John McShayne – In his 50s and thus a few decades older than the rest of the team, McShayne is a veteran of Korea and serves as “mother hen” for the Corps, taking care of the base, munitions, supplies, and etc while the team is off on missions. A funny recurring joke has it that McShayne keeps all of the storage sheds locked due to his fear of bears getting into them.
This first volume basically plays out like Invasion U.S.A. meets your average ‘80s ‘Nam movie. Reversing the customary story of American soldiers in Vietnam, Fieldhouse turns it around and has Vietnamese soldiers invading the US! They’ve snuck over the US/Mexico border to kill Trang Nih, a well-known Vietnamese refugee who goes about the free world as a crusader against Communism. In charge of this Vietnamese strike force is the KGB-trained Captain Vinh, an infamous assassin known for his warfare skills. Trang Nih has come to the Hard Corps for help, and just as he arrives in their secluded forest compound Vinh’s men attack.
The Hard Corps #1 is basically comprised of the ensuing battle between Vinh’s endless supply of Vietnamese soldiers and the members of the Hard Corps. Yet the book, the reader will notice, is 325 fat pages – of very small print! No doubt due to the editor or publisher’s request, the novel is rendered as an epic, when it would be much better served at under 200 pages. Instead Fieldhouse delivers long backstories for each member of the Hard Corps…even for Vinh and some of his underlings! It’s this stuff in particular that comes off like Vietnam fiction, given that so much of it is set during the war. And speaking of which, the ‘Nam sections with the Corps almost comes off like an installment of the Black Eagles – another Fieldhouse series, by the way.
But other than these elaborate (and usually arbitrary) flashbacks the novel sticks to its only plot: the Hard Corps versus Captain Vinh. The unit comes off like Phoenix Force meets Able Team, with the multi-skills of the former and the goofy chatter of the latter. One difference though is a lingering military protocol, with the lesser-ranked members of the Corps referring to O’Neal and Wentworth as “sir.” But at no point does the novel come off like military fiction, even though characters not once but twice poke fun at Rambo and the fantasy aspect of action cinema. Yet for all that the novel’s about as “realistic” as a Cannon film of the ‘80s…I mean, it’s all about an army of Vietnamese commandos launching an assault on a compound deep in the Washington forests!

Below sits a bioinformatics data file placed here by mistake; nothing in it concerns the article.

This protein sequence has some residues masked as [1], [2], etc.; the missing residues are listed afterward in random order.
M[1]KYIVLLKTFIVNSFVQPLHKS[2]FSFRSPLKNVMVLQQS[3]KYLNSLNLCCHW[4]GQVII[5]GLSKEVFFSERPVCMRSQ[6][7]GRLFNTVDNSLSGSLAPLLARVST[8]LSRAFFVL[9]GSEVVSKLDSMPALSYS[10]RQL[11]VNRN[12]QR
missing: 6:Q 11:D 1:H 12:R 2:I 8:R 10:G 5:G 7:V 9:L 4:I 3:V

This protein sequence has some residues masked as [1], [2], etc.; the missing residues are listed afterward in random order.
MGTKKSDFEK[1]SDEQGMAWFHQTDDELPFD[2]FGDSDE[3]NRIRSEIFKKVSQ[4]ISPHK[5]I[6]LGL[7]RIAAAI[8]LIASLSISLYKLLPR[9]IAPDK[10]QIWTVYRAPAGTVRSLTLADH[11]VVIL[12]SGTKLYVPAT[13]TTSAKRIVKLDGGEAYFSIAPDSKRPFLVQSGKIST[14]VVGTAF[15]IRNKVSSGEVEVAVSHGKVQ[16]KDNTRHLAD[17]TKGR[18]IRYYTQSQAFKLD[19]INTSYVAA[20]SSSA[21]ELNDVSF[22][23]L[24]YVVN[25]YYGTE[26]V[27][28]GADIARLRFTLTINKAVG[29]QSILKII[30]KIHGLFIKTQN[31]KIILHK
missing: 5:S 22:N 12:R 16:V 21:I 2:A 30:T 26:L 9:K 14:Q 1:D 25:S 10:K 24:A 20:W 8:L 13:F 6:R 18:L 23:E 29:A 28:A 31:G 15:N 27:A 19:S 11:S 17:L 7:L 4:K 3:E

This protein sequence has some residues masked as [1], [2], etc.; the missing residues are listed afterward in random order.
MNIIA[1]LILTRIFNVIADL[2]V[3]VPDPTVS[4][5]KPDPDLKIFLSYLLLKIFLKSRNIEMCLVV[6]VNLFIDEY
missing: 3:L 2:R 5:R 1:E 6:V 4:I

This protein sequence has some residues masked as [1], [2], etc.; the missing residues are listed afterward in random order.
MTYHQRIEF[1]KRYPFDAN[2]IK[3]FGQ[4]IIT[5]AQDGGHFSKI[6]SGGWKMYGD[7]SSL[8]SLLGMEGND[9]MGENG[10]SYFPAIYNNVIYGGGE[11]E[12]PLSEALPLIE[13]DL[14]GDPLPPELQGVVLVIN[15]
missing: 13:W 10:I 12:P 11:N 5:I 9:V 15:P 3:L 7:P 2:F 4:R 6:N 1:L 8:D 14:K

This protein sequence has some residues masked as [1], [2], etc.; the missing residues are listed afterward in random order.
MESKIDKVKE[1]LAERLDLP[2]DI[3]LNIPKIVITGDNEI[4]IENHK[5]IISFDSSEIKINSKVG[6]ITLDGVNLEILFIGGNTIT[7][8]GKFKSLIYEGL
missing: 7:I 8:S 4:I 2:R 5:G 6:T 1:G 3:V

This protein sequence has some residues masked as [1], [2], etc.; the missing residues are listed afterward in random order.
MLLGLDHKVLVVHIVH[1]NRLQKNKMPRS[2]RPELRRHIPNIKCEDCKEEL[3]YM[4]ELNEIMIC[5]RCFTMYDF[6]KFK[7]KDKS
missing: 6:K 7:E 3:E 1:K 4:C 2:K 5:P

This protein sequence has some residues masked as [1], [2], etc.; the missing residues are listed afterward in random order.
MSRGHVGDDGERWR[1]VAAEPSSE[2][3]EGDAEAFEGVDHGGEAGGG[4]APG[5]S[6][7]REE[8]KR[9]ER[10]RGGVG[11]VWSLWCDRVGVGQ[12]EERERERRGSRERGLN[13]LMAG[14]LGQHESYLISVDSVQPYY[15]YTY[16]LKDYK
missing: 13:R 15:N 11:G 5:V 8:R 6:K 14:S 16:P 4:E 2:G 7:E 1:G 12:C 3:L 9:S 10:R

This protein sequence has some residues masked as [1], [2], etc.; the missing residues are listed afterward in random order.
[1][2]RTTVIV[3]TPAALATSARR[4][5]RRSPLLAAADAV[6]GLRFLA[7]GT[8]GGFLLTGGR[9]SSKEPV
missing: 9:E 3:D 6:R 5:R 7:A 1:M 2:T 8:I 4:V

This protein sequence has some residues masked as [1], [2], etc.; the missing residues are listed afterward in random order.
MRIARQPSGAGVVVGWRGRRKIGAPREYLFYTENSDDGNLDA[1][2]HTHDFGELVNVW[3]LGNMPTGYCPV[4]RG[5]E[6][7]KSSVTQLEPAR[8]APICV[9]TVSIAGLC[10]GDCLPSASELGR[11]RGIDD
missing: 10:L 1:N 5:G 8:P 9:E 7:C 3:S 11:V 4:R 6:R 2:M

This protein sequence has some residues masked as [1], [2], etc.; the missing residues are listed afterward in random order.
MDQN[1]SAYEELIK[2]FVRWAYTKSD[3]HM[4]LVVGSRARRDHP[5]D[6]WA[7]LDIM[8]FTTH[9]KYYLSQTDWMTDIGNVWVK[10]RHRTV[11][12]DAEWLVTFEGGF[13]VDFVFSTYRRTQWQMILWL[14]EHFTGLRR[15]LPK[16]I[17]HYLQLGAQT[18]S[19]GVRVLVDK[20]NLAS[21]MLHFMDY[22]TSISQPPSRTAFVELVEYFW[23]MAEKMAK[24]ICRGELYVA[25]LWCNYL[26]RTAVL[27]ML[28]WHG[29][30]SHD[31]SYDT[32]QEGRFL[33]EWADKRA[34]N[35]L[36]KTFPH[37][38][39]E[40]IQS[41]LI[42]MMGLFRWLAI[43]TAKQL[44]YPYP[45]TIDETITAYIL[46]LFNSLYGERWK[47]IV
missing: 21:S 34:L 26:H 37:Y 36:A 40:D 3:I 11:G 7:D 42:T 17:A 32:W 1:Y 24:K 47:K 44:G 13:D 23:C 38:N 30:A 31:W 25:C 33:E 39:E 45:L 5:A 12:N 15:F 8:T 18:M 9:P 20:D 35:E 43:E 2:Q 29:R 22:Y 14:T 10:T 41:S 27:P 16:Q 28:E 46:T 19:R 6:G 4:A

And the gore level is through the roof – every time someone’s shot we read about their “steaming organs” blowing out or their brains wetly slapping against the nearest wall. Guys are blown up, gutted, decapitated, chopped apart, strangled, sliced and diced, impaled, and just plain shot, and each and every death is rendered in super-gory detail. In other words, it’s awesome! Almost as exploitative is the gun-porn, with reams of egregious detail doled out anytime someone whips out a gun, even if it’s some nameless gunman who just showed up long enough to get blown away.
As mentioned, the book runs 325 pages, and roughly 90% of it is comprised of various battles, with members of the Hard Corps taking out Vinh’s soldiers on their own or together. Somehow Fieldhouse manages to drop some comedy (mostly via banter) and even suspense into the tale, but for the most part it’s just an endless aciton fest. Stephen Mertz mentioned once that Fieldhouse was part of a “Rosenberger Circle” of writers, and that’s very apparent here – while the writing style is vastly superior to Rosenberger’s own, the action scenes do tend to go on and on, with a special focus on hand-to-hand combat.
But again, given the almost cartoonish level of gore, one can hardly complain…the book was almost like a writing exercise on how many ways a writer could describe a character getting killed. I’ve picked up most of the rest of the series, and happily it looks like future volumes are much shorter – meaning they can focus more on the carnage and less on the arbitrary and needless backstories.